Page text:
Goodman ended on a down note, suffering an ankle injury in the team's 11th practice (Friday, April 13), though he appeared fine in Saturday's contest. His greatest strides occurred from the New Year through spring ball, both as a leader of the depleted, youth-filled, and still troublesome wide receiver unit, and more important, as a potential threat between the lines.
"Consistency is such a determining factor in whether you play or not," said Goodman just prior to his ankle injury. "I realize that. I've grown to know that. Coach Kelly and Coach (Chuck) Martin try to instill that within each one of our minds, the guys that are consistent will play.
"I was persistent through that process" this past spring and off-season, and the end of our last season and things are working out now. I'm getting in the groove and I won't go back to that inconsistent practice style."
He can't, because while he's the accepted starter at Floyd's vacated W receiver spot today, junior T.J. Jones has proven more productive on Saturdays over the past two seasons, and the offense simply can't afford to keep redshirt-freshman DaVaris Daniels off the field next fall. (Senior Robby Toma is set in the slot).
In this instance, "three to make two" with Goodman, Daniels, and Jones, might benefit the offense over a 12-game stretch, especially if each can compete full bore from August 1 through season's end.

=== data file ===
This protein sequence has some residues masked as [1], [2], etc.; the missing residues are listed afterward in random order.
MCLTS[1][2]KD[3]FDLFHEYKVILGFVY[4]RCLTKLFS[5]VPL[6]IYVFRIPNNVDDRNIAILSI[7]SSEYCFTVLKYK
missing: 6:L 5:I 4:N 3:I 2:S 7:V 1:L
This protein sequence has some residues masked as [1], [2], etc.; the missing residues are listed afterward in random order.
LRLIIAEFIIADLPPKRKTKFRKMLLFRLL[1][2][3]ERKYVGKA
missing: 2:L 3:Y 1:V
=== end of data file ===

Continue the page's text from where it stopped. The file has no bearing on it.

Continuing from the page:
Powerful PunchIrish fans probably won't lend credence to the staff honor bestowed upon Goodman until the 5th-year senior proves he can perform next fall. It's the unfortunate nature of being a known quantity among modern fan bases: Goodman is presently viewed as a guy that fair catches punts and once ran really fast against Washington State for a touchdown in a Charlie Weis-guided blowout at the Alamo Dome.
Fair or not, he'll live with those labels until he makes plays vs. Purdue, Michigan, and Michigan State next September and continues to produce through Thanksgiving Saturday in Los Angeles.
Junior defensive lineman Kona Schwenke, by comparison, remains a diamond-in-the-rough, and there's nothing more exciting to a fan base than an up-and-coming player with more than a season of eligibility remaining.
"After last season we had a meeting with our coaches and they told every player what we needed to work on and focus on coming into spring. I tried to focus on all the little things – a lot of it was hand placement and getting stronger in the weight room," Schwenke said following the Blue Gold game Saturday.
A 227-pound DE/OLB prospect when he hit campus in 2010, the now 285-pound Schwenke was singled out by position coach Mike Elston at the outset of spring, and carried his performance through its conclusion.
"Kona is having a great spring," said Elston in late-March. "He's probably the most improved player on the defensive line. The ability to use the techniques, to use his hands; he's using his hands a lot more. As you know, a defensive lineman being able to combat with his hands and getting off blocks (is key) which makes him much more production player, both in the run game and the pass game."
Most, including Kelly, expect incumbent Louis Nix to perform with more urgency in August and into the fall, a development that would benefit both the Irish defense and the new nose guard tandem.
"I think it's positive, it keeps everybody fresh. You try to go 100 percent every play but you're not made that way. If you were, everybody would be playing football. When Kona needs a breather I'll go in and vice versa."
Nix was among the most improved players from the beginning of the 2011 off-season through last year's August camp. Schwenke is on pace for the same in 2012.
Not a bad way to build a defense.